Rank Insignia Previous Honoree ID Next Honoree ID

honoree image
First Name: Lucius

Last Name: Clay

Birthplace: Alexandria, VA, USA

Gender: Male

Branch: Air Force (1947 - present)

Middle Name: DuBignon

Date of Birth: 06 July 1919

Date of Death: 07 July 1994

Rank: General

Years Served: 1942-1975
Lucius DuBignon Clay, Jr.
'The Kaiser'

Graduate, U.S. Military Academy, Class of 1942

•  World War II (1941 - 1945)


Lucius DuBignon Clay, Jr.

General, U.S. Air Force

Lucius DuBignon Clay, Jr. was born on 6 July 1919 in Alexandria, VA, the son of then-Second Lieutenant (later General) Lucius D. Clay, Sr., U.S. Army. He graduated from Western High School, Washington, DC, in 1937, and from the U.S. Military Academy in 1942. Upon graduation he was commissioned as a Second Lieutenant in the U.S. Army Air Forces and entered flight training. He received his pilot wings at Lubbock Field, TX, in December 1942. He next attended B-26 Marauder transition school at Fort Worth and Del Rio, TX, where he later became an instructor.

In June 1943, General Clay went to MacDill Field, FL, and assumed Command of the 616th Bombardment Squadron, and two months later joined the 495th Bombardment Squadron as Assistant Operations Officer. He moved with the Squadron to Drane Field, an auxiliary airfield of MacDill in Lakeland, FL, then to Hunter Field, in Savannah, GA, and finally to the European Theater of Operations.

From June 1944 to February 1946, he served with the 344th Bombardment Group as Operations Officer, Squadron Commander, and Group Commander. Following World War II, Clay remained in Germany and served as Deputy Commander and Deputy for Base Services with the European Air Depot, Erding, Germany.

In February 1947, he returned to the U.S. to serve on the staff of the Deputy Chief of Staff, Operations for Atomic Energy, Headquarters U.S. Air Force. From June 1949 to May 1952, he was assigned to the Air War College and Air University at Maxwell Air Force Base, AL.

Clay returned to the Pentagon in June 1952 as an Air Force member of the Joint Strategic Plans Group in the Organization of the Joint Chiefs of Staff. He later was assigned as Chief of the Joint Plans Division, Deputy Chief of Staff, Operations, Headquarters U.S. Air Force. He went to Ramey Air Force Base, Puerto Rico, in July 1956 where he served as Deputy Commander of the 72nd Bombardment Wing. In May 1958, he was assigned to Headquarters, Strategic Air Command (SAC) at Offutt AFB, NE, as Chief of the Plans Division.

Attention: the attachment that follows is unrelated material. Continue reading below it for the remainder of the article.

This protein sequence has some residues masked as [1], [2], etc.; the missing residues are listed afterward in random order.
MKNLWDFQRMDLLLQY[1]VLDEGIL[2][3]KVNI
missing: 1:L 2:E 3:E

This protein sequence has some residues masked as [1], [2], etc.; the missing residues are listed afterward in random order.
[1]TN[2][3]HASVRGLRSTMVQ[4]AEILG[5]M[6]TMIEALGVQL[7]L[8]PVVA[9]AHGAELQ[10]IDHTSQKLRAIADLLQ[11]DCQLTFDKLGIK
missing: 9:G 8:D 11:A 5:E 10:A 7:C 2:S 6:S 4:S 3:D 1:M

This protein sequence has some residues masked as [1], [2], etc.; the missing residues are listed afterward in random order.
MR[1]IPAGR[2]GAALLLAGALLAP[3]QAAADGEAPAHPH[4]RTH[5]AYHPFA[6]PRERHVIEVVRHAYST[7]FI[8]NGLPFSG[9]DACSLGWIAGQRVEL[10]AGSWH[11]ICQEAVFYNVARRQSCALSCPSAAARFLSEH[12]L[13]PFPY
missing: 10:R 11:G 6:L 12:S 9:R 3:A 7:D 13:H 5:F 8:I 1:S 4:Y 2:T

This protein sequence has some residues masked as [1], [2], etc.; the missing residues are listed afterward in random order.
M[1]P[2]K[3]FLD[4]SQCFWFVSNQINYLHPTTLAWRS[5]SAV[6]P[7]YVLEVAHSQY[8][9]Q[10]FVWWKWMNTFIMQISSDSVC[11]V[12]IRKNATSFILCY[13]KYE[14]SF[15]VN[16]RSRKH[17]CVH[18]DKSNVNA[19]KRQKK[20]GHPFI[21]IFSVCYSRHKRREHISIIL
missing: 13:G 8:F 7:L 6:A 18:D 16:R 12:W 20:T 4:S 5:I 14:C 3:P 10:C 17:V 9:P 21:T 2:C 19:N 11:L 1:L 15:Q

From February 1961 to August 1964, Clay once again served with the Organization of the Joint Chiefs of Staff. His first assignment was as a member of the Joint War Games Control Group, and later he served as Deputy Director for Operations. In August 1964, he was transferred to Waco, TX, as Vice Commander, Twelfth Air Force, Tactical Air Command (TAC), and in January 1966 he was named Commander.

In July 1966, Clay returned to Headquarters USAF to become Director of Plans under the Deputy Chief of Staff for Plans and Operations; in August 1967 was assigned as Director of Aerospace Programs, Deputy Chief of Staff for Programs and Resources; in August 1968 he assumed the position of Deputy Chief of Staff, Programs and Resources; and in August 1969 became Deputy Chief of Staff, Plans and Operations. Clay was assigned as Vice Commander-in-Chief, Pacific Air Forces (PACAF), from February to December 1970.

On 1 September 1970, Clay was promoted to the four-star rank of General and assumed Command of Seventh Air Force with headquarters at Tan Son Nhut Air Base, Republic of Vietnam. He also was Deputy Commander for Air Operations, U.S. Military Assistance Command, Vietnam (MACV). As Seventh Air Force Commander, he was responsible for all Air Force combat air strike, air support and air defense operations in mainland Southeast Asia. In his MACV capacity, he advised on all matters pertaining to effective use of tactical air support and coordinated Vietnamese air force and U.S. air operations of all units in the MACV area of responsibility. General Clay became Commander-in-Chief, Pacific Air Forces, in August 1971.

He assumed his position as Commander-in-Chief, North American Air Defense Command/Continental Air Defense Command and as Commander, Aerospace Defense Command, on 1 October 1973.

General Clay retired from the Air Force on 1 August 1975.

Medals and Awards

Air Force Distinguished Service Medal (4 Awards)
Legion of Merit
Distinguished Flying Cross
Bronze Star Medal
Purple Heart
Air Medal (11 Awards)
Joint Service Commendation Medal (2 Awards)
Army Commendation Medal
Croix de Guerre Avec Etoile de Vermeil (France) with Gold Star
National Order of Vietnam, Third Class
Republic of Vietnam Air Force Distinguished Service Order, First Class
Korea National Security Medal
Republic of Vietnam Cross of Gallantry

General Clay was rated as a Command Pilot.

Death and Burial

General Lucius DuBignon Clay, Jr. died on 7 July 1994 at the military retirement community at Fort Belvoir, VA. Clay was buried alongside his wife, Betty Rose Commander Clay (1924-1991), at Arlington National Cemetery in Arlington, VA, in Section 30, Lot 497.

Honoree ID: 695   Created by: MHOH




Honoree Photos

honoree imagehonoree imagehonoree image

honoree imagehonoree image

honoree image